A while ago, the guys from Halo's current management got in touch with me as they wanted me to review one of their guitars. After a few email exchanges, Halo chose to send me what is one of the members of their production line, a Merus 7 with a BKP Juggernaut 7 and Evertune installed. First off, the specs:
Construction Method: Neck Through Body
Scale Length: 27"
Body Wings: Solid Alder
Fingerboard Binding: White
Pickups: Your Choice
Neck Material: 11-Piece: Maple, Walnut, Mahogany, Rosewood
Body Finish: Transparent Black Top, Natural Sides and Back
Headstock Shape: Reverse Inline #2
Neck/Headstock Finish: Transparent Black Flame Maple
Frets/Size: 24, Jumbo
Inlays: Center Dots, White Pearl
Nut: Graphtech Black TUSQ XL
Hardware Color: Black
Bridge System: EverTune F-Model
Control Pattern: 1 Volume, 1 Tone, 3-Way Toggle Switch
Now for a few crap pics (why do you insist on not coming, summer?) and then the review and accompanying video (which is the review in itself, actually).
All crap on strings courtesy of yours truly.
As I hope the pics show, there are now wacky finish flaws, binding is pretty clean and the overall vibe on inspection is that of a well finished instrument. Acoustically it's alive and resonates well, and the ET makes sure that it stays in tune. It's worth noting the tuners work quite well, as there was no slippage that might alter the feel.
First for the bad bits:
- frets needed some work in the leveling department. While a substantial part of that was due to the guitar being kept in what I do know to be less than optimal conditions by the local customs office, my tech did detect some differences that didn't derive from any hardcore temperature and humidity changes, so the QC on that front does need some proper tightening (or did, as they were notified immediately and proceeded to say they'd get on that) ASAP. While it wasn't a mess, it isn't acceptable in the price range they are going for;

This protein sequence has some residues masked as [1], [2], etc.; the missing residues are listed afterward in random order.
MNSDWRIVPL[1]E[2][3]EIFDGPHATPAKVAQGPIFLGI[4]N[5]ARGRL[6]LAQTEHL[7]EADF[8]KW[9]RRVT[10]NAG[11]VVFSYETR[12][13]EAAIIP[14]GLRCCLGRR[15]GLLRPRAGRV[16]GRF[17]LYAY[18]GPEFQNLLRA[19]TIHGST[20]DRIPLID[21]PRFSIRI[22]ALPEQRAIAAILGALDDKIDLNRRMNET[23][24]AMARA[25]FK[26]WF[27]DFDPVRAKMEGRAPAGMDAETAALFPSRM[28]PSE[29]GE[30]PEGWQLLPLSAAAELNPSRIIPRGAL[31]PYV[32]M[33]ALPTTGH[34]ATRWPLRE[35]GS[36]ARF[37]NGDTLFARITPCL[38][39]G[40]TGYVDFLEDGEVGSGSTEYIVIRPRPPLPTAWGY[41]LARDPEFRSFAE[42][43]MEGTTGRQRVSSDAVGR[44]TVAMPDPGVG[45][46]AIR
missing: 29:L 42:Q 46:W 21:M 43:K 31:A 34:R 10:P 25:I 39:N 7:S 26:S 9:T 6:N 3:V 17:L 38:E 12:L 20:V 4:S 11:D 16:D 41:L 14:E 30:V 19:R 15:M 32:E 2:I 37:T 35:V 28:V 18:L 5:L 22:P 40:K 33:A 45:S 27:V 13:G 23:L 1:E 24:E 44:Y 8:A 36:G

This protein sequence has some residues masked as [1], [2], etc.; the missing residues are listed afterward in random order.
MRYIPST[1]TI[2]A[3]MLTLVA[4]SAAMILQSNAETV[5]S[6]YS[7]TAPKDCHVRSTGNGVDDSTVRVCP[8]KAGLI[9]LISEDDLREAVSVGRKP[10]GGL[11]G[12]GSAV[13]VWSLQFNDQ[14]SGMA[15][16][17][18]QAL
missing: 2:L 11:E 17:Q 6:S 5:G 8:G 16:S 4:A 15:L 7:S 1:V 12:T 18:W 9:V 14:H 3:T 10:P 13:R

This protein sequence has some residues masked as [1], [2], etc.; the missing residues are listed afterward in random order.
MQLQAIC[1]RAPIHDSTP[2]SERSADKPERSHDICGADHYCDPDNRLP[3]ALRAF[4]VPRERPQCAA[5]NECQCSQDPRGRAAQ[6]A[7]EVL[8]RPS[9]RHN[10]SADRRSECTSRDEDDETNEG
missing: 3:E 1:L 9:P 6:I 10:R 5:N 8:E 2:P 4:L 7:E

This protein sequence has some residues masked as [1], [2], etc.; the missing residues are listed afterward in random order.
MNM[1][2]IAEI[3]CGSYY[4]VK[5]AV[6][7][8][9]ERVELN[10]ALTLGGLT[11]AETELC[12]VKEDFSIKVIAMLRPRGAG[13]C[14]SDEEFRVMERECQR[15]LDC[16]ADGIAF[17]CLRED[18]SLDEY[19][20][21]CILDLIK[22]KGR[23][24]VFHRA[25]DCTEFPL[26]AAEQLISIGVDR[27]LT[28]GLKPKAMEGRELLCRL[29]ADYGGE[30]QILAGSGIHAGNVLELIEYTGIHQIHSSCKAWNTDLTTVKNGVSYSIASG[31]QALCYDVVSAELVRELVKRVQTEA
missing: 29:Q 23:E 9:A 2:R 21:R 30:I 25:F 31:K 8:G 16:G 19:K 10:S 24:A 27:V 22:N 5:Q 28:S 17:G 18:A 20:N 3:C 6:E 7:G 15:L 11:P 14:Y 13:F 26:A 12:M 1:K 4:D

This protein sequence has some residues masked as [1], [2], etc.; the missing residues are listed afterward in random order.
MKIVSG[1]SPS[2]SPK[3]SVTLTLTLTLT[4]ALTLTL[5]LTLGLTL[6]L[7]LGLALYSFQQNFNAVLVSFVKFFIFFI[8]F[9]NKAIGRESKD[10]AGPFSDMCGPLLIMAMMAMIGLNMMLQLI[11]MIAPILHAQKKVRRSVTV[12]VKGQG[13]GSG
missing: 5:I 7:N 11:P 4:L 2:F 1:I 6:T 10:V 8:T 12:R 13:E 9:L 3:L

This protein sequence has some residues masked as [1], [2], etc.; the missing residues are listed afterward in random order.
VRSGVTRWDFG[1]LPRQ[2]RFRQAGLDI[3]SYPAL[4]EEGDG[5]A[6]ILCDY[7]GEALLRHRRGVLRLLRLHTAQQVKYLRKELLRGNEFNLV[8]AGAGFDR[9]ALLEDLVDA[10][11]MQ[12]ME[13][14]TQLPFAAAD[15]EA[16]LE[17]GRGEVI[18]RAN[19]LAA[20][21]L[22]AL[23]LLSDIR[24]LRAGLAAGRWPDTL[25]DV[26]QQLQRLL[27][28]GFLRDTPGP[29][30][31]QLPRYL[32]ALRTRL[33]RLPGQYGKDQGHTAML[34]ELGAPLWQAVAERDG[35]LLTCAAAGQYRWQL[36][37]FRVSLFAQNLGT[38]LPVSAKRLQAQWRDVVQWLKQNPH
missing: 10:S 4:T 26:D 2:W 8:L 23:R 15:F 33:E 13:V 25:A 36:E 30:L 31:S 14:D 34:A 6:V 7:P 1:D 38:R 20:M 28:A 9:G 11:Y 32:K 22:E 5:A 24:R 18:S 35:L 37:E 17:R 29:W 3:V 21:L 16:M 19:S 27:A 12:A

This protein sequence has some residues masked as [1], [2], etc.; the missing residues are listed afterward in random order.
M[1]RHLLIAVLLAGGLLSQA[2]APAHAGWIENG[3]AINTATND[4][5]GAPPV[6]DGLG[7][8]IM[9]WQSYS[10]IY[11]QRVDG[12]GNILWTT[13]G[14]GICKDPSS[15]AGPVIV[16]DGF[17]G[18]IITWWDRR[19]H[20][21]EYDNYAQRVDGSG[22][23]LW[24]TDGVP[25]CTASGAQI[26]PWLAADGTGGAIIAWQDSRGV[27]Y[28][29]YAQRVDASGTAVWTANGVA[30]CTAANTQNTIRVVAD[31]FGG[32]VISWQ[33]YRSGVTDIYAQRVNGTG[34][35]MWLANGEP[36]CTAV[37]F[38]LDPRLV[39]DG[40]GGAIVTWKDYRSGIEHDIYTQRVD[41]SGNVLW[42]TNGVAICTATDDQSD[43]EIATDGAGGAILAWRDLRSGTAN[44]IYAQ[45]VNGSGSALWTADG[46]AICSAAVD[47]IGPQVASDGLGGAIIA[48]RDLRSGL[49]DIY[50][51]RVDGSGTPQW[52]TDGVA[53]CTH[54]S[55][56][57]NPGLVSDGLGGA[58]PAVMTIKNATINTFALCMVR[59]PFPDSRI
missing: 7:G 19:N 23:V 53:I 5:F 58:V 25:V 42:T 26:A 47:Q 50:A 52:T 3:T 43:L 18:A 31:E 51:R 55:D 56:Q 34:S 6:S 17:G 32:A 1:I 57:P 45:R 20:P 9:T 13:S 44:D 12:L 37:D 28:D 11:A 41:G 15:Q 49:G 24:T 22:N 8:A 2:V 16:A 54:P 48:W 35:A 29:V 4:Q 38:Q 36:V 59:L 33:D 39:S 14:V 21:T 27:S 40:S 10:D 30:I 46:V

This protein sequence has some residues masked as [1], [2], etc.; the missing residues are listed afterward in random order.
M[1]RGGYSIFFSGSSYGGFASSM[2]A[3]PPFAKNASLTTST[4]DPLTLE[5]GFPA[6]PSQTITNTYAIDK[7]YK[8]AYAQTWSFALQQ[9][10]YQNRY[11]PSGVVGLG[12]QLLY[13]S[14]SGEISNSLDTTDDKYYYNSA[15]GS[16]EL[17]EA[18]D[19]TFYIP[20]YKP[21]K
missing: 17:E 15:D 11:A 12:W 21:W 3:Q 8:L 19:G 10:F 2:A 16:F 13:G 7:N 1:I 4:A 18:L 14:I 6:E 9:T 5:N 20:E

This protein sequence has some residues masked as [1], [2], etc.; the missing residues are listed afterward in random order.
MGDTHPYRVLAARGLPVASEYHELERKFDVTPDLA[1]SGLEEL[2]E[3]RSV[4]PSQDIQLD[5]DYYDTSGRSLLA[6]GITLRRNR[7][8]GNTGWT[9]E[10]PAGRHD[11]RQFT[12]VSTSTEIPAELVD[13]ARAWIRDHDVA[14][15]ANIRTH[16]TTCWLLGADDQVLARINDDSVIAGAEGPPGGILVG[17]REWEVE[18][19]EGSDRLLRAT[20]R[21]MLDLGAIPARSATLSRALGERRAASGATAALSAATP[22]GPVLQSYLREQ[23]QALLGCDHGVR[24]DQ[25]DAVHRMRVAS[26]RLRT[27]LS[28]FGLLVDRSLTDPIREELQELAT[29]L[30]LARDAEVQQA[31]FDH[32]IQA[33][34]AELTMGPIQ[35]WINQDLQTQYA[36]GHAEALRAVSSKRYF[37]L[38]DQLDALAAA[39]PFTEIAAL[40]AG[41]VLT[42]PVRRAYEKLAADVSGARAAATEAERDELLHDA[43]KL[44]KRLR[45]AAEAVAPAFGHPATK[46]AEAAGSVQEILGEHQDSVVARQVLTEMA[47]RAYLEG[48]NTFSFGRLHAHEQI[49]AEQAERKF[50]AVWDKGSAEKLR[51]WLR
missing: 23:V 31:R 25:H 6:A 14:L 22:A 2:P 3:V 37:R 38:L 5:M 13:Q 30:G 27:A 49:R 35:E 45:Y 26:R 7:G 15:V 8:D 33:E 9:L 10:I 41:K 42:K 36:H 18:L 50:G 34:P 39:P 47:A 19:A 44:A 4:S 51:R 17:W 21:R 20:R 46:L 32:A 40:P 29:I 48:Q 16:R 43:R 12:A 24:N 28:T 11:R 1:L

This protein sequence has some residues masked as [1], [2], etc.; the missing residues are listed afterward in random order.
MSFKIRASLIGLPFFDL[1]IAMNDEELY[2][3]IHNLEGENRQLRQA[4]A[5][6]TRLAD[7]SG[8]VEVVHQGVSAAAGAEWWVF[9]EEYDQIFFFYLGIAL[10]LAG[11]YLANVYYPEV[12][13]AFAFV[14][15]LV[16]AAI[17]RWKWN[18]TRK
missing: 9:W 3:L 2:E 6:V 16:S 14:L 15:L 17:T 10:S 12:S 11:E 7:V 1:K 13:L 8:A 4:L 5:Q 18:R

- pickups are excellent. Bridge is excellent. Nut is excellent. Tuners are excellent. Using cheapo pots and switch, in light of this, is sabotaging the guitar, and when I brought this to their attention, they agreed on upgrading them for this sort of range. They aren't crackling or fail to function, but I know a flimsy "I will fuck you mid-gig" switch when I see one, and controlling the gain via pot adjustments or tweaking the tone pot almost always proved to be a downgrade of sorts in terms of the general tone.
Now for the good part which, fortunately for Halo, has a lot more going for it, especially if they do the necessary production tweaks to minimize QC slips:
- tonally, it's pretty solid. Not just due to the pickups, but the thing does have merits acoustically, which do translate well when amplified;
- neck profile is quite good. It's not overly thin or thick, feels fast and not tiring, and it's quite well finished. Fret access is, as one would expect, great, and the guitar plays rather well overall - given the horrors I've seen under that brand in the past, I admit I was most curious to see what they had been doing;
- Halo is overly critical with their finishes. While they won't give the likes of Suhr a run for their money anytime soon, it's not like the thing looks shoddily made, and there aren't the all too common imperfections one tends to find on the binding and joint areas, but if they can improve on this without impacting the price, all the better, of course;
- communication from the company. They are enthusiastic, they are keen on receiving all sorts of feedback and appear to be hellbent on constant improvement. I respect that, especially since communication is one of the most frequent Achilles heels when it comes to online operation flaws. Should they be capable of applying the feedback they receive properly, I could see them shaking the ghosts of the Halo little shop of horrors in time.
Now for the vid with the guitar thingy, as per usual:
Conclusion: assuming the corrections to the QC procedure take place, the actual instruments coming from their runs should be quite cool and light years away from the utter crap they once put out for the better.
One thing does make me wonder, though. With the market in that price range (1299 with SD or DiMarzio pickups, 1499 with BKPs) busy as it is and chock full of heavyweights that are very well established in the market, I am not really sure that a company with such a nasty rep from their past mistakes and with a new operation being tuned and improved can capture that many customers in the near future.
Thanks for reading / watching!
Well, it doesn't look bad at all. I guess it's good to see they're sticking with it and trying to execute the production of decent guitars by incorporating all of the feedback, good and bad.